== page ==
[tex-k] Easy-to-fix efficiency bug in kpathsea?

Douglas McKenna doug at mathemaesthetics.com
Thu Jan 4 18:16:18 CET 2018

I believe I've found a significant efficiency bug in kpathsea (source files circa 2017), which could be a win to fix, although I can't tell because I don't really understand the real-world run-time patterns/statistics of kpathsea in all its uses.  Someone with the ability to test the current code can probably verify whether this is a tempest in a teapot or not.

There are two subroutines in the file "pathsearch.c".  One is dir_list_search() and the other the more general dir_list_search_list().  Each is governed by a flag, |all|, that says whether to stop processing at a first match, or whether to continue until all matches are found.  This efficiency bug affects the latter situation of finding all matches.

Each of these routines contains a loop that scans down a linked list of directory paths, using them to build candidate paths to files that may or may not be included in an array of matches, depending on various criteria such as existence or readability.

Under the assumption that the caller's linked list of directory paths is going to be re-used several times, the first traversal attempts to optimize the linked list's orderer.  The optimization measure (calling str_llist_float()) possibly moves the current item of the linked list towards the top of the list, to be inserted just after any previously moved items.  This reduces the number of candidate path failures in future first-match-only searches.  Near as I can think it through, though, moving the items around doesn't help in future all-match searches, but there may be something I don't understand on that front.

The str_llist_float() adjustment to the order of list items is easy because they are kept in a linked list.  Snip the item from its current position, insert it after the last previously moved item near the head of the linked list, and ensure all the pointers are properly updated, certainly the "next" pointer of the item moved.

After any possible movement of |elt| towards the start of the list, the end of the body of each loop is reached, and the iteration step in the for( ; ; ) statement is executed.  It looks like this:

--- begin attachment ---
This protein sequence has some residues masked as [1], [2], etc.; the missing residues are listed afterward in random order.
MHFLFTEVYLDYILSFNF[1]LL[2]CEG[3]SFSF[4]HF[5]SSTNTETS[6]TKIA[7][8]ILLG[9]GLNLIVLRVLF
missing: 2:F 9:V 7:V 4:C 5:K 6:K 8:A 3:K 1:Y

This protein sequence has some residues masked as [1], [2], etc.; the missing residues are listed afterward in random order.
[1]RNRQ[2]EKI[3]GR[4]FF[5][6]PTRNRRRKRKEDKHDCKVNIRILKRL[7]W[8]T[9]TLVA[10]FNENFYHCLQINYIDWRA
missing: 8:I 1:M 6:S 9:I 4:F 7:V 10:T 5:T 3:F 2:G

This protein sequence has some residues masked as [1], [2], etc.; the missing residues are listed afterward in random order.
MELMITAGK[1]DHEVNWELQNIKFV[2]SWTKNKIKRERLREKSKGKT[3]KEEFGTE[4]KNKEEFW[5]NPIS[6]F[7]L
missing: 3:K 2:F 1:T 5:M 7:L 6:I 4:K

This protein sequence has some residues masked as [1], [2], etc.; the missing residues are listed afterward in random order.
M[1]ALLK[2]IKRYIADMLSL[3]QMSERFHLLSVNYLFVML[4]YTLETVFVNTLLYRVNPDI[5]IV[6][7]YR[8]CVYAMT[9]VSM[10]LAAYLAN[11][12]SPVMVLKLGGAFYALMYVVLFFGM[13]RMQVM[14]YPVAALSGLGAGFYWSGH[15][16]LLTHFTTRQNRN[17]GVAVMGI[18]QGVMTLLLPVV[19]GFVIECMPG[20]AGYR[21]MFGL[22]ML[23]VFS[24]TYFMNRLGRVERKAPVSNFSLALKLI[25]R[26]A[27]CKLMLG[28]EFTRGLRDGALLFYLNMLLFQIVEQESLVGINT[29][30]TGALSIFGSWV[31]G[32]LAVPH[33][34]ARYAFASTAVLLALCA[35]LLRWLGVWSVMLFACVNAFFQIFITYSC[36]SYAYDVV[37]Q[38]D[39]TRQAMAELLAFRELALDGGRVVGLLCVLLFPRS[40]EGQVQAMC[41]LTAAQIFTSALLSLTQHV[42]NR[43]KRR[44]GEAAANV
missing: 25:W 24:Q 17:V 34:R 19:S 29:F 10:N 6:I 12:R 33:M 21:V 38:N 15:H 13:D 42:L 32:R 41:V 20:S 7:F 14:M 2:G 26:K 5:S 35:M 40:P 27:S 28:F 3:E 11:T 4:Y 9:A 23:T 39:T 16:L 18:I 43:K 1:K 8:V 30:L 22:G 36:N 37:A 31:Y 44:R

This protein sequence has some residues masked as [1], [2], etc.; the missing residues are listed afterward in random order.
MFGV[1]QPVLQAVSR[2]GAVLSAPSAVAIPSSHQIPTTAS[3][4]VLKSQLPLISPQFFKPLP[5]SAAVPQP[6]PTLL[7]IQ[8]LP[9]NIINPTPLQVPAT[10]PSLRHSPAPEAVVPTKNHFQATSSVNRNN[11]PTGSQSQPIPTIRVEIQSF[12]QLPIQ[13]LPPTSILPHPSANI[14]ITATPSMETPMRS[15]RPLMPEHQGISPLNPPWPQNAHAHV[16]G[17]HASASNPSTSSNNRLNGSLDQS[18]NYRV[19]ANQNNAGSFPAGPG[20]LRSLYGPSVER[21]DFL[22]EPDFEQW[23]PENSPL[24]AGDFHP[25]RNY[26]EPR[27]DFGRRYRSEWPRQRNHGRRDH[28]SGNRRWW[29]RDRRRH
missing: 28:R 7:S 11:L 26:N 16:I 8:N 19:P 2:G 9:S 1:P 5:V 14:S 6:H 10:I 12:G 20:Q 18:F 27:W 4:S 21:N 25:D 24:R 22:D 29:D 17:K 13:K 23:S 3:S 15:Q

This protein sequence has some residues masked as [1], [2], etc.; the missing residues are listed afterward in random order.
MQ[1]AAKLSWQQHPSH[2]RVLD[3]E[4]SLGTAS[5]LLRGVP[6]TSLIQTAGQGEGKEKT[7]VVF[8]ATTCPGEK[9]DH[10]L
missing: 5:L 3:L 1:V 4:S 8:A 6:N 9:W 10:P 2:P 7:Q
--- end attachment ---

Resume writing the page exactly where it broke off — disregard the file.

elt = STR_LLIST_NEXT (*elt)

So the for loop thinks it is moving on to the next item in the linked last after the current item |elt| that may or may not have just been moved.  But if |elt| just got moved, the scanning for(;;) loop is now jumping *backwards* in the list to scan over unsuccessfully matched list items a second time until it finally gets back to the item in the list that succeeded the last moved item, at which point the loop moves on towards the list's end checking the rest of the unexamined paths.  And if it "optimizes" another successful match towards the head of the list, the loop re-scans all the previous unsuccessful path matches a third time, etc.

In other words, this optimization measure is helpful for later first-match-only calls using the same list.  But while scanning this list looking for all matches, it actually is a pessimization measure that causes everything over which each item just moved to be re-scanned (unsuccessfully) again for every successful item moved towards the list's start.

So when finding all matches, if the list is long, and the item moved backwards a long way, and there are several successful matches somewhere in the list, and this happens regularly in pre-optimized lists (all of which is implied by having implemented str_llist_float() in the first place), then there's a whole lot of unnecessary duplicative list traversal and candidate path building and testing going on.  Worst case, it turns the loop into an O(n^2) operation, rather than the O(n) operation it believes itself to be.

The fix seems to me to be pretty easy.  There needs to be a local variable that, inside the loop body, records STR_LLIST_NEXT (*elt) somewhere before calling str_llist_float().  That  local variable is then used in the increment step of the for loop, instead of STR_LLIST_NEXT (*elt).

As usual, I haven't been able to convince myself that I'm misunderstanding something, and would welcome anyone setting me straight..  But my gut says this is a classic coding mistake that I can readily imagine myself making when iterating over a set of items at the same time as mucking with their order mid-loop.  I'm willing to bet that this optimization measure, str_llist_float(), was added a while after the original loop was designed.  Then, when everything continued to work and to deliver the exact same results (because re-scanning previously unsuccessful matches doesn't affect any final result), no regression test noticed and attention moved elsewhere.

Hope this helps.  Onward, into the fog ...

- Doug McKenna

More information about the tex-k mailing list